Humans have been imagining words and phrases to categorize others by how they look since the advent of language itself. For men — and particularly fathers — two contemporary examples of this are ‘dad bod’ and the more recent interpretation of ‘father figure,’ both of which are attempts at categorizing dudes by their physique.
From both a cultural and linguistic perspective, ‘dad bod’ conjures up images of rotund men — guys who spend so much time expertly raising their children that working out and eating well have been put on the back burner. ‘Father figure,’ on the other hand, summons visions of a mighty, perhaps heroic papa, one who takes full advantage of his inherited dad strength and nimble reflexes.
So in a sense, these phrases could be used — and often are used — to indicate two opposing body types, ‘father figure’ being much more positive, of course. But some argue that phrases like these — or more specifically, their implications — do more harm than good. As decorated personal trainer Jonathan Jordan explains, “I don’t love the term ‘dad bod.’ It has a negative connotation. As best I can tell, it’s a way to describe a man who’s not overweight, but who isn’t toned or ripped, either. These guys might have once been called ‘average’ or ‘wimpy.’ But think about it this way: According to the CDC, 71.6 percent of adults age 20 and up are overweight or obese, so even having a ‘dad bod’ these days means you’re above average in terms of health. Given our sedentary lifestyle and desk-bound culture, having a ‘dad bod’ puts you ahead of the curve.” Well, would you look at that.
The way we currently use ‘dad bod,’ though — to signify someone who severely let themself go — leaves many men feeling down and even less inclined to put in more effort. “Just like we’ve held women to an unrealistic standard of beauty for decades, that same Instagram-life, FOMO, male-celebrity standard is starting to mess with men’s heads,” Jordan says. “And ‘father figure?!’ Jesus Christ. Good thing George Michael isn’t here to hear this! (RIP, George.)”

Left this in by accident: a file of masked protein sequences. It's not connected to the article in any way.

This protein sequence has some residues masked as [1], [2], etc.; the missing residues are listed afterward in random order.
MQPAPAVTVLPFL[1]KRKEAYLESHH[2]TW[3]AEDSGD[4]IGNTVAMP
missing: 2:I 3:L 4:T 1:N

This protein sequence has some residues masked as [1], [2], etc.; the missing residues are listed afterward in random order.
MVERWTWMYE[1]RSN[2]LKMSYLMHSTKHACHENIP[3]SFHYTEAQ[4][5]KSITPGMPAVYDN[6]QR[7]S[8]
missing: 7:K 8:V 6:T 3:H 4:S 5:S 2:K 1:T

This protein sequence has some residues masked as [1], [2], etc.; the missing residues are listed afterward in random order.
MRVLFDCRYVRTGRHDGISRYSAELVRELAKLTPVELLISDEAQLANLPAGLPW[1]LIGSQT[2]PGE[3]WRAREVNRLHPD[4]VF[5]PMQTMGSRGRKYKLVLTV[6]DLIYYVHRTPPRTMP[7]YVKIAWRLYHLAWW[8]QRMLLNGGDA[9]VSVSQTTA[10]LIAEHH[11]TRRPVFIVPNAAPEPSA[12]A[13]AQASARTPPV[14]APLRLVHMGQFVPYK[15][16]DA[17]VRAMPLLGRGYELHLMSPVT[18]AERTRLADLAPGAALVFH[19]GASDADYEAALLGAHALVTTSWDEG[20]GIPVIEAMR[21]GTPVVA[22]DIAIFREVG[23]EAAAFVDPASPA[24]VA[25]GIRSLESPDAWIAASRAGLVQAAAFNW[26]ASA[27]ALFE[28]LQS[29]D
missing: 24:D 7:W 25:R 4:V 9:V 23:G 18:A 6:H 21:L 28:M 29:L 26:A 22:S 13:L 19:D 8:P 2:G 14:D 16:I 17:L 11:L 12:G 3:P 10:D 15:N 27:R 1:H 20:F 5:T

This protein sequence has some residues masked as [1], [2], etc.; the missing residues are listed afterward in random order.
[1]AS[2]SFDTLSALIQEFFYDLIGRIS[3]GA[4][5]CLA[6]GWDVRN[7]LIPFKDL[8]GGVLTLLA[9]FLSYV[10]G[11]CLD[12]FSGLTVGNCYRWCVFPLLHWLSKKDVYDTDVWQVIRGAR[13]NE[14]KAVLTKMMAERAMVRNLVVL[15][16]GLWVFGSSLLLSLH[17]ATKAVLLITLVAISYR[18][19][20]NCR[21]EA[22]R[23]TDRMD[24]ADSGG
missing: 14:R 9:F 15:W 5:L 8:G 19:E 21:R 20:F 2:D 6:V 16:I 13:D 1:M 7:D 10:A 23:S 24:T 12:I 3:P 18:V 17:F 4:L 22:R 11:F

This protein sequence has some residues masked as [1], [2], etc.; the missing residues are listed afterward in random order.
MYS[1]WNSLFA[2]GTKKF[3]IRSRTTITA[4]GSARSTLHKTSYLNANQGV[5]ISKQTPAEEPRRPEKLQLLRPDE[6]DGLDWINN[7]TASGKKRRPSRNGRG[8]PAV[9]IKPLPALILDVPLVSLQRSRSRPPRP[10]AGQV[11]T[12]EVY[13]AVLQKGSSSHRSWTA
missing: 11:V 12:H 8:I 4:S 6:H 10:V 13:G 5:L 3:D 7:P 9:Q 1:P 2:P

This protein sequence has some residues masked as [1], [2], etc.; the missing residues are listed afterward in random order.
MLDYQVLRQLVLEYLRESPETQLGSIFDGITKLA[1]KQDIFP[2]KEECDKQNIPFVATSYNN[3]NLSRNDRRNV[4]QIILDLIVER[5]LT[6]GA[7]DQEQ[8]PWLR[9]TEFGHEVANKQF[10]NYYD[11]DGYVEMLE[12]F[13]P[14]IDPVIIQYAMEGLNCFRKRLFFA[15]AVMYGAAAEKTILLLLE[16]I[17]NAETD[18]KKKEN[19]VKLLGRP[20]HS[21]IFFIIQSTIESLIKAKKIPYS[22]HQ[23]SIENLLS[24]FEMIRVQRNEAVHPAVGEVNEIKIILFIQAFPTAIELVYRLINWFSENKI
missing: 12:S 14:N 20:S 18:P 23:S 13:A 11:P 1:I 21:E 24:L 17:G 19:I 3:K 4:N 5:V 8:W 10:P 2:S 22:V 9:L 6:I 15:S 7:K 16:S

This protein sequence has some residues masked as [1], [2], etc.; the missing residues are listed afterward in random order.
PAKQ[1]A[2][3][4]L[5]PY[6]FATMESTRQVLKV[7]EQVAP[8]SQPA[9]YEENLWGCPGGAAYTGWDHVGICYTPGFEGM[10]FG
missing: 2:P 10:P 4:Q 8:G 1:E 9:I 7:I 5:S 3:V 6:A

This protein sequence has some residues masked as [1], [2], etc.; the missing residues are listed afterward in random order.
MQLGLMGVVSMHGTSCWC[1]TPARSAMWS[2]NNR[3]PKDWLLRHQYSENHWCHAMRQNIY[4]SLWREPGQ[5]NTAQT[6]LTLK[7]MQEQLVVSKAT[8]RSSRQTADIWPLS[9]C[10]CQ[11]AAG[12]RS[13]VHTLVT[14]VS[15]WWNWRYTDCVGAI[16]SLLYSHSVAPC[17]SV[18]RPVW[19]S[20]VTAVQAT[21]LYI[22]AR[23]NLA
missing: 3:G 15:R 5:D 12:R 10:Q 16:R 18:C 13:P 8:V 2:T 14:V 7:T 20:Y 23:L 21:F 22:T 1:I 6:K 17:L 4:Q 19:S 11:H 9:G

Instead, Jordan suggests dropping the phrases and standards so you can simply focus on your own unique body, whatever shape it is. “I’m 110-percent for anyone wanting to improve their health, how they look and how they perform,” he says. “But it’s unrealistic to hold yourself to Henry Cavil standards. It even took Kumanil Nanjiani a year of intense personal training and nutrition coaching to become a ‘father figure.’ What do I suggest for normal guys wanting to drop a little body fat, tone up and look better naked? Three things: (1) Eat better, (2) get in 90 to 120 minutes of low- or moderate-intensity cardio [per week] and (3) lift heavy things. The latter is hard with gyms closed, so I put this program together for my guys using monster bands that you can grab online.”
None of this is to say you should stop calling your own body whatever you want. By all means, say what you will about your own body — heck, reclaim these phrases and show the world that a ‘dad bod’ can be awe-inspiring, too. But if someone else tries to put you down by categorizing your bod, they can suck it.